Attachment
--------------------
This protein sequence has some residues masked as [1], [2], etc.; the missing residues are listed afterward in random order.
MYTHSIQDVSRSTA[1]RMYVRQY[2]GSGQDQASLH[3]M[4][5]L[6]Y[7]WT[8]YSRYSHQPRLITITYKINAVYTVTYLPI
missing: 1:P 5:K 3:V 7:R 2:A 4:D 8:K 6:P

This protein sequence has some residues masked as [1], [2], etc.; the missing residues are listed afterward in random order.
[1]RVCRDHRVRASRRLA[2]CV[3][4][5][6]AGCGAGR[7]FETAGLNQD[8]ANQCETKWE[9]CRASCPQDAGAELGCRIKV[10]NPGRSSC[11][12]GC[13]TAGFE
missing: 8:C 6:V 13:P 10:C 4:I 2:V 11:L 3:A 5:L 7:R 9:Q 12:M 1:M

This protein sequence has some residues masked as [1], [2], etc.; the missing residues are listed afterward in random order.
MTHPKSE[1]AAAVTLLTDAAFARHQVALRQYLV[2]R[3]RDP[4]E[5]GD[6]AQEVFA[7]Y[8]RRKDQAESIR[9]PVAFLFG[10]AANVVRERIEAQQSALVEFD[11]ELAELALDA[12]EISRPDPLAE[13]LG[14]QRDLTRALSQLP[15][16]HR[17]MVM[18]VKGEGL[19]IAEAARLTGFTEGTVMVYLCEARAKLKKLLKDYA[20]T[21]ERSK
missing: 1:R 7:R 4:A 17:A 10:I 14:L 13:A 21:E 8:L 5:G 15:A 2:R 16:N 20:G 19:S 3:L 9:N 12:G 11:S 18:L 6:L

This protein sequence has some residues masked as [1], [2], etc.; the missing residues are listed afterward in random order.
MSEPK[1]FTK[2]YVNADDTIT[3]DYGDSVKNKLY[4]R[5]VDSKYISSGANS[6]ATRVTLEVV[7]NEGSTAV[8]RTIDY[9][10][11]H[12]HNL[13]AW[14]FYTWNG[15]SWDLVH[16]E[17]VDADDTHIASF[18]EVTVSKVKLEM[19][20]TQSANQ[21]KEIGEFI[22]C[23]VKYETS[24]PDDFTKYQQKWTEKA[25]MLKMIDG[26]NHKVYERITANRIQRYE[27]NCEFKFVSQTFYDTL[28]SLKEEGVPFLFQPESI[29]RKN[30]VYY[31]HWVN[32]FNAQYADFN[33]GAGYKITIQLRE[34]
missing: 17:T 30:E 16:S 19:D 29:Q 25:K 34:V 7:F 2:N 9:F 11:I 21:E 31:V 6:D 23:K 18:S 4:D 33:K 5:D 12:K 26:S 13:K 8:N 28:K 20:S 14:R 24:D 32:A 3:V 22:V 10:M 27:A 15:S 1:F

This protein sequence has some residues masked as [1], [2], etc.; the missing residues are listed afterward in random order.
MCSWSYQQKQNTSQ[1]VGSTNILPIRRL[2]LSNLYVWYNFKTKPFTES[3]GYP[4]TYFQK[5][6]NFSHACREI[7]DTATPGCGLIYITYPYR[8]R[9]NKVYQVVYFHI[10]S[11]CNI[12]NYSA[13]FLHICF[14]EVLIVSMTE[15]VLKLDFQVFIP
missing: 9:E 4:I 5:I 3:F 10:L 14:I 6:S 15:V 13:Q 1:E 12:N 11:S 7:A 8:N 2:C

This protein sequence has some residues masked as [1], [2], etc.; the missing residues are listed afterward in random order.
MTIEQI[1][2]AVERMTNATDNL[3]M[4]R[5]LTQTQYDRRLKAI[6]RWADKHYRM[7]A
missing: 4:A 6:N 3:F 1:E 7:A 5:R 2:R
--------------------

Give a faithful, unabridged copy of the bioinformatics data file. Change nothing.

This protein sequence has some residues masked as [1], [2], etc.; the missing residues are listed afterward in random order.
MYTHSIQDVSRSTA[1]RMYVRQY[2]GSGQDQASLH[3]M[4][5]L[6]Y[7]WT[8]YSRYSHQPRLITITYKINAVYTVTYLPI
missing: 1:P 5:K 3:V 7:R 2:A 4:D 8:K 6:P

This protein sequence has some residues masked as [1], [2], etc.; the missing residues are listed afterward in random order.
[1]RVCRDHRVRASRRLA[2]CV[3][4][5][6]AGCGAGR[7]FETAGLNQD[8]ANQCETKWE[9]CRASCPQDAGAELGCRIKV[10]NPGRSSC[11][12]GC[13]TAGFE
missing: 8:C 6:V 13:P 10:C 4:I 2:V 11:L 3:A 5:L 7:R 9:Q 12:M 1:M

This protein sequence has some residues masked as [1], [2], etc.; the missing residues are listed afterward in random order.
MTHPKSE[1]AAAVTLLTDAAFARHQVALRQYLV[2]R[3]RDP[4]E[5]GD[6]AQEVFA[7]Y[8]RRKDQAESIR[9]PVAFLFG[10]AANVVRERIEAQQSALVEFD[11]ELAELALDA[12]EISRPDPLAE[13]LG[14]QRDLTRALSQLP[15][16]HR[17]MVM[18]VKGEGL[19]IAEAARLTGFTEGTVMVYLCEARAKLKKLLKDYA[20]T[21]ERSK
missing: 1:R 7:R 4:A 17:A 10:I 14:L 13:A 21:E 8:L 5:G 15:A 2:R 16:N 20:G 19:S 3:L 9:N 12:G 11:S 18:L 6:L

This protein sequence has some residues masked as [1], [2], etc.; the missing residues are listed afterward in random order.
MSEPK[1]FTK[2]YVNADDTIT[3]DYGDSVKNKLY[4]R[5]VDSKYISSGANS[6]ATRVTLEVV[7]NEGSTAV[8]RTIDY[9][10][11]H[12]HNL[13]AW[14]FYTWNG[15]SWDLVH[16]E[17]VDADDTHIASF[18]EVTVSKVKLEM[19][20]TQSANQ[21]KEIGEFI[22]C[23]VKYETS[24]PDDFTKYQQKWTEKA[25]MLKMIDG[26]NHKVYERITANRIQRYE[27]NCEFKFVSQTFYDTL[28]SLKEEGVPFLFQPESI[29]RKN[30]VYY[31]HWVN[32]FNAQYADFN[33]GAGYKITIQLRE[34]
missing: 17:T 30:E 16:S 19:D 29:Q 25:K 34:V 7:F 2:N 9:F 11:I 21:E 31:V 6:D 23:K 18:S 4:D 33:K 5:D 12:K 26:S 13:K 8:N 28:K 20:S 14:R 24:D 32:A 3:V 22:V 10:M 27:A 15:S 1:F

This protein sequence has some residues masked as [1], [2], etc.; the missing residues are listed afterward in random order.
MCSWSYQQKQNTSQ[1]VGSTNILPIRRL[2]LSNLYVWYNFKTKPFTES[3]GYP[4]TYFQK[5][6]NFSHACREI[7]DTATPGCGLIYITYPYR[8]R[9]NKVYQVVYFHI[10]S[11]CNI[12]NYSA[13]FLHICF[14]EVLIVSMTE[15]VLKLDFQVFIP
missing: 9:E 4:I 5:I 3:F 10:L 14:I 6:S 15:V 13:Q 1:E 12:N 11:S 7:A 8:N 2:C

This protein sequence has some residues masked as [1], [2], etc.; the missing residues are listed afterward in random order.
MTIEQI[1][2]AVERMTNATDNL[3]M[4]R[5]LTQTQYDRRLKAI[6]RWADKHYRM[7]A
missing: 4:A 6:N 3:F 1:E 7:A 5:R 2:R